RIP Catalina... you will be missed.
I didn't have a lot of material things growing up. We were poor. Not dirt poor. It's not like we ever went hungry or anything. But we didn't have a lot of luxuries in our humble household. Mom and dad both worked back breaking jobs. My brothers and I had some chores around the house, but especially me and my brother who is just a year older than I, our main job was to study. We were always in advanced classes and even though we went to public school, we made it in, and graduated, from the best school in our area. We grew up hearing about the "real" hardships our parents faced in their youth. A constant reminder of how good we had it.
I have been fortunate in my life and, as I'm sure my parents planned all along, have a better life than they did when it comes to luxuries in life. It is easy when you grow up poor to rationalize getting something you never thought you could. When it came to hiring a cleaning lady though, I resisted. It was such a taboo in my culture. It seemed so "classist" to me. That's something rich people do. I'm not rich.
I was never much for house cleaning mind you. As a teenager I would do anything I could to get out of cleaning the pots and pans when I did the dishes. My mom constantly had to fight with me because the kitchen was my main chore and I was always doing a half-assed job. As an adult I realize later on that I frequently think I cleaned something well, only to have it pointed out that it is still dirty in some way. Partly a curse of being blind, partly because I just don't like doing it. When I was diagnosed with asthma, and a pulmonologist told me the dust mites were killing me, I heard the words I always wanted to hear: "If you can afford to, get someone to clean your house for you." When I told my mother she just laughed and said she always knew this day would come.
And so I had a few people clean for me when I could afford it. It was a great help, but it was always a little weird. Finally my good friend Page met this woman while she was teaching English as a second language as a volunteer at Catholic Services. The lady told her she cleaned houses, and if she knew anyone who needed help to give them her number. She was apologetic about still trying to learn the language, but her daughter was fluent and could translate for those who needed it. Page said "actually I do know someone and she doesn't need a translator." This is how Catalina Behera came into my life.
She came to see me with her daughter (just in case me Spanish was not as good as Page told her) and we discussed how the process would work. It was odd for me interviewing a cleaning lady, but I really did need the help. I had gotten to a point that I took my allergy pills, wore a face mask to dust and still got sick with asthma the night after I cleaned everytime. At the time I lived in a rented little duplex by myself with my cat Boo Boo (RIP). Catalina was a god send. I could only afford her once every three weeks, and so she came regularly and did stuff that seemed beyond what a cleaning lady would do. Like, say, refold everything in my linen closet. She went out of her way to be extra special.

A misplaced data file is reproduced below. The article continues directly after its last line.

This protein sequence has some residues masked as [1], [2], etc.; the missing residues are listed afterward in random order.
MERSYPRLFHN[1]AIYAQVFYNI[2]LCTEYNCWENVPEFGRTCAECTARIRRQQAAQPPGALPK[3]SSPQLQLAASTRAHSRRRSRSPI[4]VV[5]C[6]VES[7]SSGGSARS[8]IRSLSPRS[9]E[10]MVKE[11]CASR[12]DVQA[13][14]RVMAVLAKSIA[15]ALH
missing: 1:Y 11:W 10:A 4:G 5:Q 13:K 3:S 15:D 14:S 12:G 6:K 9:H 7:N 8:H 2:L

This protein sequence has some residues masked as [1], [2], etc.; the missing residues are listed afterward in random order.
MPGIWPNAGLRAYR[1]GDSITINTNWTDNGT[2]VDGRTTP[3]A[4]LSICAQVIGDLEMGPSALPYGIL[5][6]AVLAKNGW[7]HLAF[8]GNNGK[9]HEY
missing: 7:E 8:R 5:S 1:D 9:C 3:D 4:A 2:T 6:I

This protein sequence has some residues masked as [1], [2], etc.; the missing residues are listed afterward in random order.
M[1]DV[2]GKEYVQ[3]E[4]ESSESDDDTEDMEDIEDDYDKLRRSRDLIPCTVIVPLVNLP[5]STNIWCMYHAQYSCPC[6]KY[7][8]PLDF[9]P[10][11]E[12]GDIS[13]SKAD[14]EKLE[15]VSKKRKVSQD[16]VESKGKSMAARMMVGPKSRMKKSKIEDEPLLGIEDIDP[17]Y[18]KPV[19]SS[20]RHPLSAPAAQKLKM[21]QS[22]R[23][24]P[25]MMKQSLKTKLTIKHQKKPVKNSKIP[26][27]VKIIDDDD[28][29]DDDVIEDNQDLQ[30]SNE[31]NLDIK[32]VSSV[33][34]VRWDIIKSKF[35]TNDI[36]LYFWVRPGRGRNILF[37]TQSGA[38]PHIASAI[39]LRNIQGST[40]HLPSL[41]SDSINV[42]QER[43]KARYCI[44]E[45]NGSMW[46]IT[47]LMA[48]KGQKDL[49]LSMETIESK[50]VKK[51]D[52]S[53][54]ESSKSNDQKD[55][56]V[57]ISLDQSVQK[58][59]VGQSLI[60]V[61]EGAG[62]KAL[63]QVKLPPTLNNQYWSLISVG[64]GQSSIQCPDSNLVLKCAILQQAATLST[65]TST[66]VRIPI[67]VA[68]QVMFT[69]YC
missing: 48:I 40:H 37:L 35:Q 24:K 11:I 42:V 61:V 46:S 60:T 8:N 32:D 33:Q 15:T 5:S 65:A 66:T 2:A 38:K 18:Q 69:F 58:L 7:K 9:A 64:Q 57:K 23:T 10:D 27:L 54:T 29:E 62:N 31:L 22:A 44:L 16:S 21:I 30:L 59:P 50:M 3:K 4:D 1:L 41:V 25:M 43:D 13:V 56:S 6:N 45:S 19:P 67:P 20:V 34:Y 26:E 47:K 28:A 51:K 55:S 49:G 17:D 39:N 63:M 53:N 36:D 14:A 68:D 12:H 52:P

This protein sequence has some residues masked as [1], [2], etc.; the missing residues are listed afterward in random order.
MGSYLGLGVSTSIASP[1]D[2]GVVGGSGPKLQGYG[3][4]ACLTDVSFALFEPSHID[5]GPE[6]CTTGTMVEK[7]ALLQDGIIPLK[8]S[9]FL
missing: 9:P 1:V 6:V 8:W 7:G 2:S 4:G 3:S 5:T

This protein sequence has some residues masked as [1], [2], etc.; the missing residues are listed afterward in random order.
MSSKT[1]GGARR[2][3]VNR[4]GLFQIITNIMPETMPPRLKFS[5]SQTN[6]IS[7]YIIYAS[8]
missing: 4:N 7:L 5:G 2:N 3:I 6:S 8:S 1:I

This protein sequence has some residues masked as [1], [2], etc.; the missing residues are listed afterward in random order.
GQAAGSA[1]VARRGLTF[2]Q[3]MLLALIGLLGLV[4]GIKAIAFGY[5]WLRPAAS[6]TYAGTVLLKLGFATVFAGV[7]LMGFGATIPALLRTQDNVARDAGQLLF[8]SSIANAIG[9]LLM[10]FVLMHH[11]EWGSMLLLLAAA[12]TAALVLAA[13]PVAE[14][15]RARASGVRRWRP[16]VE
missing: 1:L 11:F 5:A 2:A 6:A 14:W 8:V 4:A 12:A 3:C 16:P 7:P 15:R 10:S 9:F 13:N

She moved with me when I bought my first place. Cleaned out every place when I moved out, the new place before I moved in, came over on a different day if I asked her to so my house would be extra clean for company. I started recommending her to people, and got her quite a few extra jobs. Every one said the same thing "this woman is better than any cleaning lady I ever had."
But she was more than that to me. She was cleaning my condo before I moved in and I was still painting. I was telling her about all the upgrades I wanted to make to my very old kitchen. She looked at me and said: "Don't focus on what you don't have, just focus on all that you do. Look at all that you have. You are 33 and own this place all by yourself." I realized then that she was right, that she was wise, and that she was more than a cleaning lady. I mean, she really took care of me like a mom would, except she was only ten years older than me.
After I married and moved, I decided to let Michael keep his cleaning lady because my Catalina was 45 minute drive away, not knowing that she would drive that and more because she needed the work and the money. As soon as I could replace that other lady (who could not hold a candle to Catalina) I got her back. I gave her as much work as I could. Hired her for the greenhouse offices, referring her to my mother in law and aunt. I kept trying to keep her happy, because she was so good to me. Michael showered her with plants and produce. For over 5 years I have been saying "I don't know what I would do without my Catalina."
Last night Catalina's daughter called to tell me she passed away that morning. She said her dad went to wake her and she just didn't wake up. She was 48 years old.
Whenever I stop to think about it I cry. She was a wonderful woman. Honest, hardworking, and sweet. She loved my Sofia, and I know she loved me as I loved her. She was a helping hand, a friend, and a source of inspiration for years. I don't know what she died from, I hope it was as peaceful as it sounded. Wherever she is I hope she knows that I will miss her terribly, and mourn her deeply.
Descansa en paz amiga fiel.